Thursday, October 29, 2009

IMPORTANT! Flower Mound Public Hearing Monday Night Nov. 2nd

This is just a reminder about the Public Hearing/Meeting on the seismic testing, waste water pipelines and "tank farms".

It is this Monday, November 2nd at 6:00pm at the FM Town Hall.

It is important that you show up and let the Town Council know how you feel.

If you want some info on these issues. You can view the Town's presentation from the previous meetings.

Here is some more info we have had sent to us.

First set of Town streets proposed for seismic testing

Foundation problems
The Consequences of Seismic Testing
Unfortunately, seismic testing for oil or gas exploration can result in foundation damage in homes that are in the vicinity. Both the initial and the reflective jolts can damage a concrete slab. Too often municipal governments give permission for these tests without alerting residents.
Of course, legal proceedings can mandate that “big oil” pay for the residential foundation damage that they incur, but it's worth it to them if they hit pay dirt.
Sewer Systems, water well and septic problems
There are still a lot of unknowns about the impact of seismic testing on private sewer systems. In Bradford County, it is so early in the process that there is no feedback yet of damage or suspected damage to sewer systems. However, Neiley says it will cost you between $6,000 to $20,000 to rehabilitate or replace a damaged sewer system. That could wipe out whatever you may have made from your gas lease.There are legal issues with seismic testing
With the more widespread use of truck-mounted “thumper” and vibrating energy sources, the explosive dangers associated with dynamite charges are eliminated. The logistics of laying out long geophone lines can still cause negative impacts to properties as can the potential for physical damage caused by the use of heavy equipment in urban areas.
The mechanics of thumper trucks generally require that they not be used on paved surfaces because of the force of the impact which can break or disintegrate concrete or asphalt road surfaces. Crews laying out cables can crush landscape beds, break bushes or trees, or leave fences and gates open allowing pets or livestock to get out.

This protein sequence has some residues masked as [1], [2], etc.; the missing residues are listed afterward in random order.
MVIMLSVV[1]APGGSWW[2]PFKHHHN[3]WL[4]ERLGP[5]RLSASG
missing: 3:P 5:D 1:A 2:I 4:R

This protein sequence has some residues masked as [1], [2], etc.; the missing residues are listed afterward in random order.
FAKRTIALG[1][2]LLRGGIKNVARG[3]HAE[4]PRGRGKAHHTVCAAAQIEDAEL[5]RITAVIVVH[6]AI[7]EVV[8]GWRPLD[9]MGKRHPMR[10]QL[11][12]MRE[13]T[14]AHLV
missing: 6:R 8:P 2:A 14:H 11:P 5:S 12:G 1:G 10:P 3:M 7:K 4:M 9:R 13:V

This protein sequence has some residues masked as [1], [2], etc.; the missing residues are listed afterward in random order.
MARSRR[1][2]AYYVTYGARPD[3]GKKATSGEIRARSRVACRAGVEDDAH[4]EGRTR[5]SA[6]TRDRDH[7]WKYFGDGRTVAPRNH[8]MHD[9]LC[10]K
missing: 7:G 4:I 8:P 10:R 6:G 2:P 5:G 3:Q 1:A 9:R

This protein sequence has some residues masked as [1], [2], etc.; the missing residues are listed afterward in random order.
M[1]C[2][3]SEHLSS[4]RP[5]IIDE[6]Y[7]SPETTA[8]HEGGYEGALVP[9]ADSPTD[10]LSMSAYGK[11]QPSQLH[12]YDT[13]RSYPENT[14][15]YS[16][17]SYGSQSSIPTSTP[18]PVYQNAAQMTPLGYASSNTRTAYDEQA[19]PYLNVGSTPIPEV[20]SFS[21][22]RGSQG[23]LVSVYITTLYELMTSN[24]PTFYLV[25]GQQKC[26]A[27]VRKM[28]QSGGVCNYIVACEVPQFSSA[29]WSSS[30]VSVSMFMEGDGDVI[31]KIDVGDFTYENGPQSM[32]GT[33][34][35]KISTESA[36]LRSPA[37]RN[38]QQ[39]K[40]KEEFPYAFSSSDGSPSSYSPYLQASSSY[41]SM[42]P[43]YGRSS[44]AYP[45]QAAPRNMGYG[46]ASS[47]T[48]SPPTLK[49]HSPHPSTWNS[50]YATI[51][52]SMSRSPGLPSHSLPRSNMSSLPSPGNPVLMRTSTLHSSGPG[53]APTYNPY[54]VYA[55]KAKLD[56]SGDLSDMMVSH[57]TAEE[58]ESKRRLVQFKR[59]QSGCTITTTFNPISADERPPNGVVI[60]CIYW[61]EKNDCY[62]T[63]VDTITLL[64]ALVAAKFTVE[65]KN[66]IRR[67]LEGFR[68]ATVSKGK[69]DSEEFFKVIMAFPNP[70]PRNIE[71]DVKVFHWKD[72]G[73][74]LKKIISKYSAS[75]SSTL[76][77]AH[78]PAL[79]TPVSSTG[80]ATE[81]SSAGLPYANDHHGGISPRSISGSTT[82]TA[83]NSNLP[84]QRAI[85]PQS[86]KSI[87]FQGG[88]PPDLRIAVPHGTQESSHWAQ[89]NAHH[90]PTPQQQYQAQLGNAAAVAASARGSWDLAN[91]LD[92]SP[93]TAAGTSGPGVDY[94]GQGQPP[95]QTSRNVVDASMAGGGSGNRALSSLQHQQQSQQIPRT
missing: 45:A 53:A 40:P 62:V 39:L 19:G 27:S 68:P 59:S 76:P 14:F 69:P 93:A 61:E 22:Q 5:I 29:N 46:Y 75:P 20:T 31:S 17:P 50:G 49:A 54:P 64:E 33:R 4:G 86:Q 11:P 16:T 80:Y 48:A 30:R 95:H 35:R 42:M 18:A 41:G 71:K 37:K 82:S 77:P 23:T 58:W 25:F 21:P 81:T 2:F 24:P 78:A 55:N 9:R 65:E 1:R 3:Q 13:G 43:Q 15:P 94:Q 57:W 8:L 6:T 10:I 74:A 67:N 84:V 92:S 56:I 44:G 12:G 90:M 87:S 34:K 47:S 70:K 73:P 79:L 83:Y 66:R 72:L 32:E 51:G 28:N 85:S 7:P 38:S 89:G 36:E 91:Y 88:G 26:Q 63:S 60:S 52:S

Shock waves emitted by the trucks can also panic or stress livestock and ribbon flags and trash left behind by seismic crews can harm livestock and native species through ingestion. Some reports of damages to foundations and buildings have been publicized when thumper trucks are used in close proximity to structures but setback restrictions incorporated in documents should minimize the possibility of such damages.
According to the plaintiffs' petition, Clifford and Rhonda Miller own a house at 115 Briarcliff Vidor. Wylie and Richard each live on the same block. "In late November 2005, defendants began seismic testing on Briarcliff with 'thumper trucks' sending strong sound waves into the earth to detect mineral reserves. Century retained Urban Specialists to monitor the testing. Testing took place on Briarcliff just several yards from the homes, the suit said. "As a result of the loud sound waves, pictures were shaken off the walls and their homes damaged." "Plaintiffs discovered their houses sustained serious losses and damages after the seismic testing," the suit said.

I actually spoke with the lawyer for the case above. He has handled others. Most settle out of court with the homeowner having to sign a confidentiality agreement.

I spoke with two other attorneys and they have handled cases with similar outcomes.

My insurance company said my home is not covered for any damage from seismic testing.
I urge you to call your insurance company.

Pipeline articles
The 2007 report lists 354 active cases caused by oil and gas operations, she said, though no producing oil or gas wells are listed as sources. “Pipeline releases, tank battery leakage, and releases from compressor stations, gas plants, booster stations, separators, dehydrators make up the majority of the cases,” she noted. “A few cases are due to blowouts that primarily occur during the drilling of an oil or gas well.”
"The pipe that runs across Mr. Mitchell's land developed a very small hole - a hole large enough to put a toothpick through," said Chip Minty, media relations manager with Devon Energy Corp. "Under pressure, enough gas leaked through from that size of hole to make itself obvious."Minty said the hole was caused by corrosion by bacteria. "Bacteria can settle in a pipe and create corrosion, so we're analyzing that bacteria so we can treat that pipeline and address that type of bacteria so we don't have that type of corrosion problem again," Minty said.
The Department of Environmental Protection has ordered Cabot Oil and Gas Corp. to stop all hydraulic fracturing of natural gas wells in Susquehanna County after failed pipe connections and a ruptured hose at a well site there caused three chemical spills in less than a week.
A leaking waste water pipe from a Range Resources Marcellus shale gas well drilled in Washington County's Cross Creek Park has polluted an unnamed tributary of Cross Creek Lake, killing fish, salamanders, crayfish and aquatic insect life in approximately three-quarters of a mile of the stream.

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